Intel will cease production of its stalwart Pentium microprocessor by the end of 1998, company officials confirmed this week. The Pentium was originally introduced in 1994 in 60 and 66 MHz versions. In 1997, it was upgraded with multimedia extensions called MMX. The latest versions of the chip now run at 233 and 266 MHz. While the Pentium is, by far, Intel's most successful product, the company's image was briefly marred a few years ago when the news of an FPU bug in 60, 66, and 90 MHz Pentiums surfaced. After an embarrassing public turnaround, the company finally agreed to replace all existing Pentiums at no cost.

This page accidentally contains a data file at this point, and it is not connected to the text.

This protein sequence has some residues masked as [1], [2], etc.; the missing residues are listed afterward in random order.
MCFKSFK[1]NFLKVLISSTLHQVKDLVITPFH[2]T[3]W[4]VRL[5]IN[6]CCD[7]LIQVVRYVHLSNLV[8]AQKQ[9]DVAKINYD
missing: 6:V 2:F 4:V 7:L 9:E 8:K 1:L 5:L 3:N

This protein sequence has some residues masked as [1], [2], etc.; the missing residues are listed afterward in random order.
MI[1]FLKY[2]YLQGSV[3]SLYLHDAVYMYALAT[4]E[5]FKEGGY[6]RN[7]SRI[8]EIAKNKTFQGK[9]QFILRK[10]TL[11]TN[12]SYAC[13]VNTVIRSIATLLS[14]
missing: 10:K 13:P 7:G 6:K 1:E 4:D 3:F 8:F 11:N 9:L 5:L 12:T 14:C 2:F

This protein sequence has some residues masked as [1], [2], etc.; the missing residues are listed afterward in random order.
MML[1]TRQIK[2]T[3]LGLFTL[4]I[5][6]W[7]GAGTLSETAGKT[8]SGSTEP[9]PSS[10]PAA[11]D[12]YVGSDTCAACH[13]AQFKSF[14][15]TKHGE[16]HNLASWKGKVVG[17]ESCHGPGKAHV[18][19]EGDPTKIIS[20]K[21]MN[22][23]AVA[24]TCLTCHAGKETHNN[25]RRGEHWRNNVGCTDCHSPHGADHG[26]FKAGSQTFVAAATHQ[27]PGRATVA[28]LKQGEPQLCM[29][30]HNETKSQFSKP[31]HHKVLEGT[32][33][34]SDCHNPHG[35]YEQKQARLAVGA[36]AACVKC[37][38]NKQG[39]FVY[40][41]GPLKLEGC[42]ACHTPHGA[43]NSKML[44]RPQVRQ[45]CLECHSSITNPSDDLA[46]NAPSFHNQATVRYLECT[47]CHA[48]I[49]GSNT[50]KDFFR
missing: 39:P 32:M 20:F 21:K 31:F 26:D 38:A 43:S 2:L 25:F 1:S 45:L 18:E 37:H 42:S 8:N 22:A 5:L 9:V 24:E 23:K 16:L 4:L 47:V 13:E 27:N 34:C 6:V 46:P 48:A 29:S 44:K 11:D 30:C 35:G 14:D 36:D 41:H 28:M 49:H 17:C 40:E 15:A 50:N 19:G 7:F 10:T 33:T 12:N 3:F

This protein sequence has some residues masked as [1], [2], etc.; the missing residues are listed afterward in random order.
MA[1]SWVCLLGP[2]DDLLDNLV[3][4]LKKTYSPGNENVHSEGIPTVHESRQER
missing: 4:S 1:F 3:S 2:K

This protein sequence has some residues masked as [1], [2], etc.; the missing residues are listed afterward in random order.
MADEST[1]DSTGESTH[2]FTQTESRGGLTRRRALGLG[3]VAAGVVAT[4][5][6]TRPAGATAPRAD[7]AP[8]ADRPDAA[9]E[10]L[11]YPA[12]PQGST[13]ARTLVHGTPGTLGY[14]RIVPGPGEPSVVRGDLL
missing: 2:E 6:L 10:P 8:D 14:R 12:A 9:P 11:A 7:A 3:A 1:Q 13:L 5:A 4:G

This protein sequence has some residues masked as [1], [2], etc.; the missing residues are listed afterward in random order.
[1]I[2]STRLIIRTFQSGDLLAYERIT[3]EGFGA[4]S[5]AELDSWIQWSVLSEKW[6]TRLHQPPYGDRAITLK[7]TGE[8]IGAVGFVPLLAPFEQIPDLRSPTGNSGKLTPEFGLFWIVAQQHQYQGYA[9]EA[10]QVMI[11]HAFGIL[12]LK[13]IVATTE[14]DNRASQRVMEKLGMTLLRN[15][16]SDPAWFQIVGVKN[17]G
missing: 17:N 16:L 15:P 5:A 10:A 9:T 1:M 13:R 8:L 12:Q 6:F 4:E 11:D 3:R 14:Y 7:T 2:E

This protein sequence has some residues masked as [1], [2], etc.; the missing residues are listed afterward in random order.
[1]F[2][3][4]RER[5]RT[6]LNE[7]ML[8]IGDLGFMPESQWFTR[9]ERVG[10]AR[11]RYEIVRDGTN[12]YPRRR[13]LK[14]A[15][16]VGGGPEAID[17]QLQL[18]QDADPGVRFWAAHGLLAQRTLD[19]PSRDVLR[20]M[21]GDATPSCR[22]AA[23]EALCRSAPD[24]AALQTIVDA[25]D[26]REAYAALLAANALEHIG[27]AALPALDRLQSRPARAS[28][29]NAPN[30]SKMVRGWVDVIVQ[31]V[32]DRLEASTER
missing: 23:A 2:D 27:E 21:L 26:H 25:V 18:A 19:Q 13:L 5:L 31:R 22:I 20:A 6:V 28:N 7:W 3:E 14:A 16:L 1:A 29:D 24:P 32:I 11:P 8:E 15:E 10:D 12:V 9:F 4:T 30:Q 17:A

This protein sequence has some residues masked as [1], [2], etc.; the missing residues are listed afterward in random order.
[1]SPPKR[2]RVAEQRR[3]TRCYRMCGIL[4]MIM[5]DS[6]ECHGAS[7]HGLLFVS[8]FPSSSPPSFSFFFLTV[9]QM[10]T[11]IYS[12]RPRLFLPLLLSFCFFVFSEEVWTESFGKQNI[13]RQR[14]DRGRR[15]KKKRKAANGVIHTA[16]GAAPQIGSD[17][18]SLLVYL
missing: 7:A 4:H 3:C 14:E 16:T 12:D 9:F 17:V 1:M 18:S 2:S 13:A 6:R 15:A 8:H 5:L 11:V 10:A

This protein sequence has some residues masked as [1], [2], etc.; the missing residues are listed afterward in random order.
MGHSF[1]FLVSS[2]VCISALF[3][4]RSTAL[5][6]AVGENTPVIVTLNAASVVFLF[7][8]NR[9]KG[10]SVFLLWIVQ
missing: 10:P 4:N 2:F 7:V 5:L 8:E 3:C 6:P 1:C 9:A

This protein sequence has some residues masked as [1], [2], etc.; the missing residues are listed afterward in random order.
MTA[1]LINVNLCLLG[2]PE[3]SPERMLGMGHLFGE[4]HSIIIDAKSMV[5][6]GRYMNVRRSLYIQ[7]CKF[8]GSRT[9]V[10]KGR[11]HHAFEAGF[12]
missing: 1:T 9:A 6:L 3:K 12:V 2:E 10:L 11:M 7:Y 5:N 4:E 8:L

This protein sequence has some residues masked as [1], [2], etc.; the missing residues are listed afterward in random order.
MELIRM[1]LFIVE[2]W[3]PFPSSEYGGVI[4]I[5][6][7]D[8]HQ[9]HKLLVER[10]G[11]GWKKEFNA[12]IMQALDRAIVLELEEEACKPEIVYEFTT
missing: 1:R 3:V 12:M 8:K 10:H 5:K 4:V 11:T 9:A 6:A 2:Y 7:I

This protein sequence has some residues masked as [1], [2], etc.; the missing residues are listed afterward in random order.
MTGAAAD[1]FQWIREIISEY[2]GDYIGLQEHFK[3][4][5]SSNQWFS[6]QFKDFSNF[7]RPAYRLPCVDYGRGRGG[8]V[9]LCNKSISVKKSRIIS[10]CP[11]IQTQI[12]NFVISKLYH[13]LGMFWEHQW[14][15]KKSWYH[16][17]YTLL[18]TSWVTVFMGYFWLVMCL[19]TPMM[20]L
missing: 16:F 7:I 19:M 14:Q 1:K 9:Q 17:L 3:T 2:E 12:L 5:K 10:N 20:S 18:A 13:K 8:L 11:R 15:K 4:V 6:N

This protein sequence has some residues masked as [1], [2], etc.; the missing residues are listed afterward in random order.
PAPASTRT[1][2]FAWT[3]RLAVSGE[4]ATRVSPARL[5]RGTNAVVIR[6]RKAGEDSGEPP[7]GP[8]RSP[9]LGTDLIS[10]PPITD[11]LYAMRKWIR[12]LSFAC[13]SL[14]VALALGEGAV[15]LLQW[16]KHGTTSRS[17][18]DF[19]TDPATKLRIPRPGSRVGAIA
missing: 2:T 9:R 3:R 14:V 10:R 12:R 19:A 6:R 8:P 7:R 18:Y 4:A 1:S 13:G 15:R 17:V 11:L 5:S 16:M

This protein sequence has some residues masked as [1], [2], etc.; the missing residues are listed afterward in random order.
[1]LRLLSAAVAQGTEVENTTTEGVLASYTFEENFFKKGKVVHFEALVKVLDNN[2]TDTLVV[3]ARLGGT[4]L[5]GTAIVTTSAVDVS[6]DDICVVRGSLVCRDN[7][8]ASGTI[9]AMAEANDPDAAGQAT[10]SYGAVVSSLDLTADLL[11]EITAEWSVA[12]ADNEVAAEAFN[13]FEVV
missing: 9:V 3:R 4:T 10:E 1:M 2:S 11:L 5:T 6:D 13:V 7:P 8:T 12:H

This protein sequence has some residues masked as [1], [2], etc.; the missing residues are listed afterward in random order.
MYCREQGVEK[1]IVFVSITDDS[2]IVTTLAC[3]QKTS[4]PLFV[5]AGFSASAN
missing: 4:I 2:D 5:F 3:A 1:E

The original successor to the Pentium, the Pentium Pro, held a brief position at the top of Intel's CPU scheme until the introduction of the Pentium II. The Pentium II now forms the backbone of Intel's near-term strategy going forward, with a new "Slot 2" design expected by this summer. Slot 2 Pentium II designs will effectively signal the end of the Pentium Pro as well. Intel will be releasing low-end Pentium II CPUs this year as well, to replace the original Pentium design